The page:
What Is An Non-Fungible Token (NFT)
NFT stands for ‘non-fungible token’. Non-fungible means that something is unique and can’t be replaced. By contrast, physical money and cryptocurrencies are fungible, which means they can be traded or exchanged for one another. Every NFT contains a digital signature which makes each one unique. NFTs are digital assets and could be photos, videos, audio files, or another digital format. NFT examples include artwork, comic books, sports collectibles, trading cards, games, and more.
Although the technology has been around for a while, NFTs took off in 2020 and have been growing in popularity ever since, particularly in the digital art world. NFTs have generated great excitement but at the same time have been criticized for being volatile and highly speculative and vulnerable to scams. In this article, we look at what you need to know about NFTs.
What Is an NFT?
Non-fungible tokens (NFTs) are assets that have been tokenized via a blockchain. They are assigned unique identification codes and metadata that distinguish them from other tokens.
NFTs can be traded and exchanged for money, cryptocurrencies, or other NFTs—it all depends on the value the market and owners have placed on them. For instance, you could use an exchange to create a token for an image of a banana. Some people might pay millions for the NFT, while others might think it worthless.
Cryptocurrencies are tokens as well; however, the key difference is that two cryptocurrencies from the same blockchain are interchangeable—they are fungible. Two NFTs from the same blockchain can look identical, but they are not interchangeable.
How Is an NFT Different from Cryptocurrency?
NFT stands for non-fungible token. It’s generally built using the same kind of programming as cryptocurrency, like Bitcoin or Ethereum, but that’s where the similarity ends.
Physical money and cryptocurrencies are “fungible,” meaning they can be traded or exchanged for one another. They’re also equal in value—one dollar is always worth another dollar; one Bitcoin is always equal to another Bitcoin. Crypto’s fungibility makes it a trusted means of conducting transactions on the blockchain.
NFTs are different. Each has a digital signature that makes it impossible for NFTs to be exchanged for or equal to one another (hence, non-fungible). One NBA Top Shot clip, for example, is not equal to every day simply because they’re both NFTs.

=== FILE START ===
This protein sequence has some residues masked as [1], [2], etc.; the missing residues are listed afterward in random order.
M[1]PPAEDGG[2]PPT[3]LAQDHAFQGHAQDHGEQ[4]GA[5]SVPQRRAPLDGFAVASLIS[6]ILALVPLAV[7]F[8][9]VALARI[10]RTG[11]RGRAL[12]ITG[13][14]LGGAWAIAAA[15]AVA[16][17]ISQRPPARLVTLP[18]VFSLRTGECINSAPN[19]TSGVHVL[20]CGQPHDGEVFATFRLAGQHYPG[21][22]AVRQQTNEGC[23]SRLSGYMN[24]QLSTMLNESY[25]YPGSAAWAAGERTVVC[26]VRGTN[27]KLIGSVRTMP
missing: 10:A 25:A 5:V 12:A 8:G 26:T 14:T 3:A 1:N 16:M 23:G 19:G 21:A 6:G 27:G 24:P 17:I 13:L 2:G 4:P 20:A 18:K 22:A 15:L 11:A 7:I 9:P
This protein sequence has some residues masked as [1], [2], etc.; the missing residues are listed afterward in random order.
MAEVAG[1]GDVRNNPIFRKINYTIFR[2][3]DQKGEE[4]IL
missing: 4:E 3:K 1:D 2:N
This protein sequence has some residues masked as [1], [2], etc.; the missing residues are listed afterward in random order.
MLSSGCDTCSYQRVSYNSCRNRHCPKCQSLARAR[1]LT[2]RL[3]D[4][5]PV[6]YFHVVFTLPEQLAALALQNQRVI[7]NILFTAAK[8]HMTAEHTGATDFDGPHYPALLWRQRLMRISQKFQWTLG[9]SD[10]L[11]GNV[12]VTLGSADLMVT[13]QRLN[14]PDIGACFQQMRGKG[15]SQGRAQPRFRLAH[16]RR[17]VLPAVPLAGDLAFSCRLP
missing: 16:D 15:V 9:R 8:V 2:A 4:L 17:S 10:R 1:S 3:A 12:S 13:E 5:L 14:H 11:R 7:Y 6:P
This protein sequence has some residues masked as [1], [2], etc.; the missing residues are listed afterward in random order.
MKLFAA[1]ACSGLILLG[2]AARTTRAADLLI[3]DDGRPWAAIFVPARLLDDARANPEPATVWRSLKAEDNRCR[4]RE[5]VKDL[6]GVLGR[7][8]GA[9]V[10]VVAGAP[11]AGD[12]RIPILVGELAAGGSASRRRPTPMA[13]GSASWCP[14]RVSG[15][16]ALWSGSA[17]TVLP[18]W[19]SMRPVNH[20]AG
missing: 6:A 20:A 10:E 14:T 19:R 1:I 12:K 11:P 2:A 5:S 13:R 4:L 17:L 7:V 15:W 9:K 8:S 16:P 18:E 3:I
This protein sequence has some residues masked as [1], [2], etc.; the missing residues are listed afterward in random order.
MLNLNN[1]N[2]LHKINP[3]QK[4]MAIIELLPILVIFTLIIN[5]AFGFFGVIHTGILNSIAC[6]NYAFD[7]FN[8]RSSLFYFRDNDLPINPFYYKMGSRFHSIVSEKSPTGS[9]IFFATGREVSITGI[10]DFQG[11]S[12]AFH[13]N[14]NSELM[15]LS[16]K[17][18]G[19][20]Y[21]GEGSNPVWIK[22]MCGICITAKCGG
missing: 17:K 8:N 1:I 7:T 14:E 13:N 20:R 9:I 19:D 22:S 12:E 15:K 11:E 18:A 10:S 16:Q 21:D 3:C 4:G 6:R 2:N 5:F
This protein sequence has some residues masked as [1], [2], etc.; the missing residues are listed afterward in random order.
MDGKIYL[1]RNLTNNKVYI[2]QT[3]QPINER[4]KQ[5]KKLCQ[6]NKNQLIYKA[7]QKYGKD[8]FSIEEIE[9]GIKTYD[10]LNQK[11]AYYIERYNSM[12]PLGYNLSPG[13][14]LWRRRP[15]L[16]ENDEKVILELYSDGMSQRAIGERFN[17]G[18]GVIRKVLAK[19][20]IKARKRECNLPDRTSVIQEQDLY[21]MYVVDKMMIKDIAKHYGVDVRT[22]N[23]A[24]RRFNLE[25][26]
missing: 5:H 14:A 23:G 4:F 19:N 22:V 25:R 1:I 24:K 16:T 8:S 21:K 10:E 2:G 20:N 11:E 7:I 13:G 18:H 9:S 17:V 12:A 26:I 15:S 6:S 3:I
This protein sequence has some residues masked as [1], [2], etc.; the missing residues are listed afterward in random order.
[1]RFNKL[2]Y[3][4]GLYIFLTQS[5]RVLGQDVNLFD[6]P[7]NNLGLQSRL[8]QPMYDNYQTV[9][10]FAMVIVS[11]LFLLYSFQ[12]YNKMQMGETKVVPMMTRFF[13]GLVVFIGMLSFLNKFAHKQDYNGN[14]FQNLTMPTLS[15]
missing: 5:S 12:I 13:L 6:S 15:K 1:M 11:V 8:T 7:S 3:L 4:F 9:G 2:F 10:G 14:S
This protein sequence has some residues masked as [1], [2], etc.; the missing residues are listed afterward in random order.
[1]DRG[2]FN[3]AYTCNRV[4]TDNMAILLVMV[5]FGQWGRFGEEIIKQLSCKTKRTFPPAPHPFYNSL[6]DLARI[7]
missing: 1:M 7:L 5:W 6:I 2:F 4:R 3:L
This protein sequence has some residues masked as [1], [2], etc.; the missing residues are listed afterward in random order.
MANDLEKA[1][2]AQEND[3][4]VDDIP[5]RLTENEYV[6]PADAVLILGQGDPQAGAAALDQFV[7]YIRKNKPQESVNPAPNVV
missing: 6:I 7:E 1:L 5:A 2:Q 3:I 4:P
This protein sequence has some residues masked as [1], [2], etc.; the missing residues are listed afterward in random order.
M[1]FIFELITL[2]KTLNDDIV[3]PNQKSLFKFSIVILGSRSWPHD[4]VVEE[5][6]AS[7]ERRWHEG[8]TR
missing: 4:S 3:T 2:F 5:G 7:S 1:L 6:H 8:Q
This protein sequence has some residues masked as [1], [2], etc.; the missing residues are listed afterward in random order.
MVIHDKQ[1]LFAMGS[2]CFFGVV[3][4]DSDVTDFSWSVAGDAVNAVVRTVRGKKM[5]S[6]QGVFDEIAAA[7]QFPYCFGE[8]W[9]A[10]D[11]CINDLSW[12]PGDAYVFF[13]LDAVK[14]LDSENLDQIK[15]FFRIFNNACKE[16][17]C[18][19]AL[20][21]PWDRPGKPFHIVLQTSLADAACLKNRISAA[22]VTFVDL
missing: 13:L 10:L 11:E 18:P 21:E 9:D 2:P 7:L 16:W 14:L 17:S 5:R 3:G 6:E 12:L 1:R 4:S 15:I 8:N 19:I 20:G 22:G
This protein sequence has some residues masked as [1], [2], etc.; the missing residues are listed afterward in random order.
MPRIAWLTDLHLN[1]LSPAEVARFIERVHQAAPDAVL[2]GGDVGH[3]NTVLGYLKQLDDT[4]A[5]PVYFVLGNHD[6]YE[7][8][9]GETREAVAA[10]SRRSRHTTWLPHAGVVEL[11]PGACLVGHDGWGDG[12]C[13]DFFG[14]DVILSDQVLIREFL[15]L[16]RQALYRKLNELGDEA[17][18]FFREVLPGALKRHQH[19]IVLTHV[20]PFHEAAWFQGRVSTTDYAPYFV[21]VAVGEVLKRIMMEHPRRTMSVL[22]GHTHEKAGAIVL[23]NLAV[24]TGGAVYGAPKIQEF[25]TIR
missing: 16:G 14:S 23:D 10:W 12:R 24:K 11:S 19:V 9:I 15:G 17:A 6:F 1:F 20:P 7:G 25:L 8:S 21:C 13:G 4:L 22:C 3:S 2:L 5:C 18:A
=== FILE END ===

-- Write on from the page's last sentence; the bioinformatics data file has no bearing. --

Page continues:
How do NFTs work?
NFTs are created through a process called minting, in which the information of the NFT is recorded on a blockchain. At a high level, the minting process entails a new block is created, NFT information being validated by a validator, and the block being closed. This minting process often entails incorporating smart contracts that assign ownership and manage the transferability of the NFT.
As tokens are minted, they are assigned a unique identifier directly linked to one blockchain address. Each token has an owner, and the ownership information is publicly available. Even if 5,000 NFTs of the same exact item are minted, each token has a unique identifier and can be distinguished from the others
How to Buy NFTs
If you’re keen to start your own NFT collection, you’ll need to acquire some key items:
First, you’ll need to get a digital wallet that allows you to store NFTs and cryptocurrencies. You’ll likely need to purchase some cryptocurrency, like Ether, depending on what currencies your NFT provider accepts. You can buy crypto using a credit card on platforms like Coinbase, Kraken, eToro, and even PayPal and Robinhood now. You’ll then be able to move it from the exchange to your wallet of choice.
You’ll want to keep fees in mind as you research options. Most exchanges charge at least a percentage of your transaction when you buy crypto.
Investing In NFTs
Like real estate, fine art, and other cryptocurrencies, the biggest risk for NFT investors is whether the items will keep their value or not.
Thousands of NFT sales worth millions of dollars in total value are traded each day. Although some NFTs may go for millions, most don’t even break $200.
Token holders may get stuck with NFTs if their popularity declines and people stop wanting to buy them.
Non-fungible tokens are also very useful in identity security. For example, personal information stored on an immutable blockchain cannot be accessed, stolen, or used by anyone that doesn’t have the keys.
NFTs can also democratize investing by fractionalizing physical assets like real estate. It is much easier to divide a digital real estate asset among multiple owners than a physical one. That tokenization ethic need not be constrained to real estate; it can extend to other assets, such as artwork. Thus, a painting need not always have a single owner. Instead, multiple people can purchase a share of it, transferring ownership of a fraction of the physical painting to them. Such arrangements could increase its worth and revenues because more people can purchase parts of expensive art than those who can buy entire pieces.
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